union hospital 697Nearly fifty years later, Union Hospital opened in 1908 with one registered nurse, Maida Campbell, on the staff.  In 1912, the hospital established a nursing school and six bright, eager young ladies enrolled in the first class. These women were in their second year of a three year program when the accident occurred.

When Mary King answered the phone at the hospital that Friday, she heard the chief bark, “I intend to operate right away.”  So with a mixture of excitement and nervousness the pupils, under Miss Campbell’s supervision, hustled, preparing the surgical suite for the emergency arrival.  Everything had to be perfect as the chief intended to operate without delay.

Here was their chance to watch the Civil War surgeon operate on the patient, an experience they wouldn’t soon forget.  It was a time to see the lessons they studied in physiology, bacteriology, hygiene, anesthetics, surgical technique, sterilization, and operating room practices, applied by the famous old  physician, the chief of the staff.

Soon the aging surgeon marched through the door, along with the sheriff and the emergency case.  Dr. Morrison joined them, preparing to administer ether.  And then the doctor, who had trained in war, learning about battlefield medicine, came forth with pride, preparing to do wonders while the audience sighted.  “But who was scared.”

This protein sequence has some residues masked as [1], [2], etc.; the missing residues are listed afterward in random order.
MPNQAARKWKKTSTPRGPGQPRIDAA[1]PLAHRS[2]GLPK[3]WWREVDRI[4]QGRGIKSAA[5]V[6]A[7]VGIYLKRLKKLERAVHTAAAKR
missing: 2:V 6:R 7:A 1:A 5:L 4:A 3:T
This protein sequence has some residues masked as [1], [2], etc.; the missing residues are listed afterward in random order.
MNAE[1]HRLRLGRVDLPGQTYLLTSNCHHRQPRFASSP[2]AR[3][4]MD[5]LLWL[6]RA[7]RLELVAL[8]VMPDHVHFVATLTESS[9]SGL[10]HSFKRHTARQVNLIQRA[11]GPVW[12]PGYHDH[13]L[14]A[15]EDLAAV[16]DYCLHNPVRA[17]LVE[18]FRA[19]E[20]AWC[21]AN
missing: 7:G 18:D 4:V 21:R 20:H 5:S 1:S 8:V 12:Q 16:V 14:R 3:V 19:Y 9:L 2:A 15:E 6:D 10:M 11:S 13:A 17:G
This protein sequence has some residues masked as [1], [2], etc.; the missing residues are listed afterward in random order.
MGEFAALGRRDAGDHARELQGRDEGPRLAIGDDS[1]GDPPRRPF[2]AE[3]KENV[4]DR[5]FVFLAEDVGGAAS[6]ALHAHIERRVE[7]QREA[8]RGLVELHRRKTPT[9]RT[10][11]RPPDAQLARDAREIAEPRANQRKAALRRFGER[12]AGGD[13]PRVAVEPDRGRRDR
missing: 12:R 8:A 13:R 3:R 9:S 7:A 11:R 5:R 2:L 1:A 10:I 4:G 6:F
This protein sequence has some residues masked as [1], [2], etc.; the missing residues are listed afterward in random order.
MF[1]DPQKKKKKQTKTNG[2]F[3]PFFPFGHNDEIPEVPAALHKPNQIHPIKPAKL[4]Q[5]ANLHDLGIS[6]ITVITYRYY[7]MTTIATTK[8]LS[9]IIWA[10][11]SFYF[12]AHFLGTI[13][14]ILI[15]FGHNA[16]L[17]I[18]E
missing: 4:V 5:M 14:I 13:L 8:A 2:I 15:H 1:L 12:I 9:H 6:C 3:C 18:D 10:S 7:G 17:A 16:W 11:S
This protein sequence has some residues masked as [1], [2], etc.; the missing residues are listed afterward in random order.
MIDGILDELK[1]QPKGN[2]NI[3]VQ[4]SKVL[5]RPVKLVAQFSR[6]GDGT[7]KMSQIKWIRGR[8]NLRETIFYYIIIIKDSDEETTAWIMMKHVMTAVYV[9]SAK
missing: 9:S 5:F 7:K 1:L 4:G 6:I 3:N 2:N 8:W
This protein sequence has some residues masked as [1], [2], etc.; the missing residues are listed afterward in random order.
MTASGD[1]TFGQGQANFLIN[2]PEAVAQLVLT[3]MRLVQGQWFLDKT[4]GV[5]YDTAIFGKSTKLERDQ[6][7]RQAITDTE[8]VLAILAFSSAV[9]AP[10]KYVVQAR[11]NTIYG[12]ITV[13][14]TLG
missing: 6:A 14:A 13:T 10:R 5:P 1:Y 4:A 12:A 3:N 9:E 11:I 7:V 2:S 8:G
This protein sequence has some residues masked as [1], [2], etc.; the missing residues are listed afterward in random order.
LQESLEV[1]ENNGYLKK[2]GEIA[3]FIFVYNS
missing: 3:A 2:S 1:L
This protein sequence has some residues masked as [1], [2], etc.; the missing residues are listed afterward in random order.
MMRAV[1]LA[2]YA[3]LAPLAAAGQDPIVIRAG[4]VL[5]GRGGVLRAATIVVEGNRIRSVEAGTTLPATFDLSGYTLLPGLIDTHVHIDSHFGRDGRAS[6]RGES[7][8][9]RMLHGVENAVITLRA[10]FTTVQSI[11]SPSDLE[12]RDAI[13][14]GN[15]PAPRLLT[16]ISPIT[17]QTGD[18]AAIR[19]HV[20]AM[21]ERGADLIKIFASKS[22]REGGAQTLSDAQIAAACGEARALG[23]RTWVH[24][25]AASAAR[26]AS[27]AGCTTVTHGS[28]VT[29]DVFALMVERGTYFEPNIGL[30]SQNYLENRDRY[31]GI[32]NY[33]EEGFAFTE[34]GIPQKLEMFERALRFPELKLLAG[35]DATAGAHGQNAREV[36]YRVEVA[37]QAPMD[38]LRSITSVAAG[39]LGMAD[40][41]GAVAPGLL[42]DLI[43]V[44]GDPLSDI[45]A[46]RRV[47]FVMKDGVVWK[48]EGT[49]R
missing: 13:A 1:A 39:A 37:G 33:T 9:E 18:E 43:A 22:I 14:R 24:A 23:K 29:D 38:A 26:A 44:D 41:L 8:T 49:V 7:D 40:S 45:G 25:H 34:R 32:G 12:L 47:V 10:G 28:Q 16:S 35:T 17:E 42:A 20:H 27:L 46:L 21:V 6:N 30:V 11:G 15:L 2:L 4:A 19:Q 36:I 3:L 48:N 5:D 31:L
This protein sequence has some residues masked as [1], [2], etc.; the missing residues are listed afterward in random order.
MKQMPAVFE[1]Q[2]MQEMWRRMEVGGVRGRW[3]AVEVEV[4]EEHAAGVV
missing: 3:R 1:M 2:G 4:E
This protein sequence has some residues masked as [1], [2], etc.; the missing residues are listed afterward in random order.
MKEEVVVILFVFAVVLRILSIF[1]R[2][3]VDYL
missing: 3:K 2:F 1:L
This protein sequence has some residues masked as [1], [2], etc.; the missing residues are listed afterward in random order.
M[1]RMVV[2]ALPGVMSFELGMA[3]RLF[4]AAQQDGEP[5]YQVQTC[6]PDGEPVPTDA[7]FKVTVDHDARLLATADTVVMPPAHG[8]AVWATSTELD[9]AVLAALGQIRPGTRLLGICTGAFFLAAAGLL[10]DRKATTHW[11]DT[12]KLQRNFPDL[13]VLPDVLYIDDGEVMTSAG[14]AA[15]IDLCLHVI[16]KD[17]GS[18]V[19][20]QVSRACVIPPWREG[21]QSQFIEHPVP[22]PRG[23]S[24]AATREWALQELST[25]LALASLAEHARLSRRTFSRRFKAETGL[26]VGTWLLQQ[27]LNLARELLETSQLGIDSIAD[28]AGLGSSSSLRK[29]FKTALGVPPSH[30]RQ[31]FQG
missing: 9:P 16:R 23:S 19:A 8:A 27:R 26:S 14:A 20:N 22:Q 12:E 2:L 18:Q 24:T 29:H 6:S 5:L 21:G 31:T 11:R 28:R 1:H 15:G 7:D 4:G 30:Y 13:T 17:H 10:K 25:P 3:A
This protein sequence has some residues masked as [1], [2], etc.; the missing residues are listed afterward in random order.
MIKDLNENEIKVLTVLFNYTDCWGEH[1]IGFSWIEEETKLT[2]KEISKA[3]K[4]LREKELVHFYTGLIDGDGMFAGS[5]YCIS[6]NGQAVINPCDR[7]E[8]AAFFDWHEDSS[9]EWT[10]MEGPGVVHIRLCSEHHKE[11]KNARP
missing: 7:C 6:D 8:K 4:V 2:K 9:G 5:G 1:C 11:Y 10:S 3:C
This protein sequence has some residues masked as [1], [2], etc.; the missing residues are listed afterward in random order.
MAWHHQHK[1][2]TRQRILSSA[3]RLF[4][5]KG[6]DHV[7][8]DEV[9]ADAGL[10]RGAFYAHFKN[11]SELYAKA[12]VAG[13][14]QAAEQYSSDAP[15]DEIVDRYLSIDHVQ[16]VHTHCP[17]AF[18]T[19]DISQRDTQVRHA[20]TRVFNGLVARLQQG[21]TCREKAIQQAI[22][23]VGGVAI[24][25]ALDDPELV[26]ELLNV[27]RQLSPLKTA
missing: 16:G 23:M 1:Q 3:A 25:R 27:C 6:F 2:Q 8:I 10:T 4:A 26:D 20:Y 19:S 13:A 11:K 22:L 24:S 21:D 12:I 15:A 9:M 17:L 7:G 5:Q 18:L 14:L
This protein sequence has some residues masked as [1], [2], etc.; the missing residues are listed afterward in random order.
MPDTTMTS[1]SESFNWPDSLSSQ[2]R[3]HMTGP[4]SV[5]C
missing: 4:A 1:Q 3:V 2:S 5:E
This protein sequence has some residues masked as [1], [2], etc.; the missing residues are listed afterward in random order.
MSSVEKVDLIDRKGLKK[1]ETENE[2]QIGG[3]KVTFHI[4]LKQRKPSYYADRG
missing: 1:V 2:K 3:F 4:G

What the girls saw made a lasting impression as the doctor amputated the finger.  It inspired one of them, Stella Graves, to pen a poem, “Operation of 1865-1912.” In the poetic, eyewitness account, she describes the procedure and expressed some of her feelings, as the modern, early 20th century nurse observed technique from another era.

“Asepsis to him was a term unknown and his knowledge of cleanliness he must have left home,” she wrote.  “The instruments, once sterile were scattered about and when his glassed slipped out down on his noise, he pushed them back into place with bloody hands. . . .  When a thread adhered to his finger fast, he would lick it off and resume his task.  Once or twice, the nurses were sent below for some bandages (and maybe a germ or so).